ABC7 team tries out at-home COVID-19 antigen tests

If you're positive, you find out in minutes and can quarantine right away rather than waiting 48 hours or so for PCR test results.
SAN FRANCISCO (KGO) -- Abbott Labs came out with an at-home COVID test in 2020, but now with the Delta variant surging across the country, it's become a popular item.

Abbott's COVID-19 antigen test is $24 for a box with two tests, it takes just minutes to use, and there was plenty in stock at San Francisco Walgreens stores on Friday.

But do they work?

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"After using tens of thousands of these tests at our Mission community site, we have a lot of confidence in the results," said Joseph Derisi, a UCSF professor of biochemistry and biophysics and co-president of the Chan Zuckerberg Biohub.

CZ Biohub ran a study at the 24th Street Mission BART station, comparing PCR tests (which are still the gold standard) to Abbott's Binax test and found: "for virus within the most infectious range, we found that the sensitivity was 99%."

Derisi says the Abbott test is so effective, it's now all they use at the Mission District testing site.

ABC7 News reporter Kate Larsen bought the Abbott Binax and Quidel Quickvue kits and tested them out in the newsroom with ABC colleague, Scott Spitz.

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The Abbott test involves dropping a solution into a hole on a test card, swabbing yourself mid nostril (not the brain-busting swab with the original PCR test), and placing the swab in the test solution hole, and then waiting 15 minutes for results. The Quidel test has similar components to the Abbott test, with a different setup that involves a test strip and tube pre-filled with solution.

Both Larsen and Spitz tested negative for COVID.

"These direct antigen tests don't detect the genetic material of the virus, they detect the actual proteins that make up the virus," explained Derisi. "Basically, antibodies react on a little paper strip and turn color like a pregnancy test. So they're incredibly simple to use and incredibly simple to read."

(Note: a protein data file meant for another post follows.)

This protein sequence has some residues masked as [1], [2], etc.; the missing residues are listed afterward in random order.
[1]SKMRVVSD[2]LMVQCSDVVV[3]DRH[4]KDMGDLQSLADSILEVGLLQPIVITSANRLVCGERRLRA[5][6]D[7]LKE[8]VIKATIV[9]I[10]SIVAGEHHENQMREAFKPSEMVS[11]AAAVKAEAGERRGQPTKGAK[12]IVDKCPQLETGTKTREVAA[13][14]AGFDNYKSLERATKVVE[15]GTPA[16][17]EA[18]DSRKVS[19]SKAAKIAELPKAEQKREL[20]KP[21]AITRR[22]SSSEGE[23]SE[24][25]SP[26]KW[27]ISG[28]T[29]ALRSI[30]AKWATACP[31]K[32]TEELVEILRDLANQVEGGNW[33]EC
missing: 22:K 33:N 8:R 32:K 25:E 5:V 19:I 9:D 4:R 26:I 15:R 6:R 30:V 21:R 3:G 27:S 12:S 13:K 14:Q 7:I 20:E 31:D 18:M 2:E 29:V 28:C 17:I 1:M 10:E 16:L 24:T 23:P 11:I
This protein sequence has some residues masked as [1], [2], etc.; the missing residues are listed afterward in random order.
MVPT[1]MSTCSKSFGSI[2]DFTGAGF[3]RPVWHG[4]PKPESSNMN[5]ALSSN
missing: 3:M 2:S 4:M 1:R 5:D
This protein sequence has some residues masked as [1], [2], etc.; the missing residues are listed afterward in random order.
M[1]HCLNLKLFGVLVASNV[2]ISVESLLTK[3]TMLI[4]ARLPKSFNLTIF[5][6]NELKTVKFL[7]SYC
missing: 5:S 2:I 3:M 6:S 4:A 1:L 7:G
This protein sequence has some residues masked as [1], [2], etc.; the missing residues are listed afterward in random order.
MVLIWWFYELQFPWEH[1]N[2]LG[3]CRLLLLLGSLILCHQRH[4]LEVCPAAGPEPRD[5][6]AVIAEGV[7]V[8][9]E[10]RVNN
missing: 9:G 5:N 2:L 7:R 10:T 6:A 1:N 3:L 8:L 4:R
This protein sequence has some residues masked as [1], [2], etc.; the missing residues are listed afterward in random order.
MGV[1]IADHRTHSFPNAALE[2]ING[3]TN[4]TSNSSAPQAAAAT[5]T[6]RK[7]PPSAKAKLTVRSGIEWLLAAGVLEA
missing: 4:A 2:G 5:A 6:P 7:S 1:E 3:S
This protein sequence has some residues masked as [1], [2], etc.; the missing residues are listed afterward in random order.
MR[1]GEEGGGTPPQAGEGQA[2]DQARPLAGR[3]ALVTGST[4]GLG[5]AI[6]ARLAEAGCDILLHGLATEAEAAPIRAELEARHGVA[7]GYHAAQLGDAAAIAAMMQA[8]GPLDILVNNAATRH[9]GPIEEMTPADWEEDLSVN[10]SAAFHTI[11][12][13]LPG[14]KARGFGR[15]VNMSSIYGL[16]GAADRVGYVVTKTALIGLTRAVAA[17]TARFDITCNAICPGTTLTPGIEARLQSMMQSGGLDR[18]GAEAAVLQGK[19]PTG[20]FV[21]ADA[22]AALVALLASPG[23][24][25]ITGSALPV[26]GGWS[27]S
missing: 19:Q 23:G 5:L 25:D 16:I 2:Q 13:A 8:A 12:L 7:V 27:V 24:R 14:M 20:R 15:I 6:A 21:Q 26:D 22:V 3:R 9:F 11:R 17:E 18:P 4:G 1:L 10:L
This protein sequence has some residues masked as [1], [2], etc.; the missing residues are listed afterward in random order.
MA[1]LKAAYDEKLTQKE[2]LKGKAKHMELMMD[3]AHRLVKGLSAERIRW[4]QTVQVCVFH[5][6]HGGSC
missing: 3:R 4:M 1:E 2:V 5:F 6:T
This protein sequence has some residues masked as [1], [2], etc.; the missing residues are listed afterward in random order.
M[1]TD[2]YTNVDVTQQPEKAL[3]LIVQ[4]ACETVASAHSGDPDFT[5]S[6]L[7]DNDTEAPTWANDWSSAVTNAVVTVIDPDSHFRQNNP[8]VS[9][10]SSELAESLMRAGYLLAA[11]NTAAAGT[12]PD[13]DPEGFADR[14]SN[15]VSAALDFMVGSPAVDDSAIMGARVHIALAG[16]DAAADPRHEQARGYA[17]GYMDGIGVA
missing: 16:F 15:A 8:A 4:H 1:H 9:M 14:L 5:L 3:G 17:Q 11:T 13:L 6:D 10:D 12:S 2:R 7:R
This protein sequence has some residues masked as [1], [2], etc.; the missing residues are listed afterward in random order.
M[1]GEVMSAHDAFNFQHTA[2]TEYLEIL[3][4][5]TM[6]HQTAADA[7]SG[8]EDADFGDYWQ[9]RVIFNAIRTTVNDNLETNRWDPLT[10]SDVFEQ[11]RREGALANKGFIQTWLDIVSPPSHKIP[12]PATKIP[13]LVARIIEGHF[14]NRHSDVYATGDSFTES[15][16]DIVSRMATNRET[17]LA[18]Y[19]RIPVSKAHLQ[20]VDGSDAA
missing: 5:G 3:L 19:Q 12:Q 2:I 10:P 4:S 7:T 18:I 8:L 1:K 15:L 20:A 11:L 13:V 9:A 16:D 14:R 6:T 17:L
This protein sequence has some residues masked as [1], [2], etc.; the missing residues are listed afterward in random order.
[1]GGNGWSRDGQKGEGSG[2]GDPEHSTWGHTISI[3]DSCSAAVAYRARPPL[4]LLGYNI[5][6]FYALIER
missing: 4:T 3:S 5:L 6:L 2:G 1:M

"They can be very accurate. There is still some concern that with some of the tests, you want to be thoughtful about how to use it," said Sam Shen, a Stanford emergency room doctor, who says if users follow the instructions, the at-home tests are a powerful tool.

If you're positive, you find out in minutes and can quarantine right away, rather than waiting 48 hours or so for PCR test results.

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"It's giving people the ability to get information at home, closer to real-time, and it's decreasing the burden on the health care system to get tested," said Dr. Shen.

Derisi and Shen both explained that the two tests in the kits can be used by the same person for something called "serial testing," which is when the same person uses multiple tests to confirm results several days in a row. A fact sheet in the Abbott kit says "because antigen tests are less sensitive than other COVID-19 tests and false results may occur, repeated testing may identify more individuals with COVID-19 infection than a single test."

The kits are also helpful for COVID testing before, during, and after travel.

Derisi also says it's safe to use the at-home tests for safe social gatherings. "If you're having a dinner party or a birthday party for your kid. You can basically test everybody at the door and make sure and have that peace of mind that everybody coming for that day's birthday party is going to have no virus transmissible."

The FDA authorized both the Abbott and Quidel tests for emergency use.

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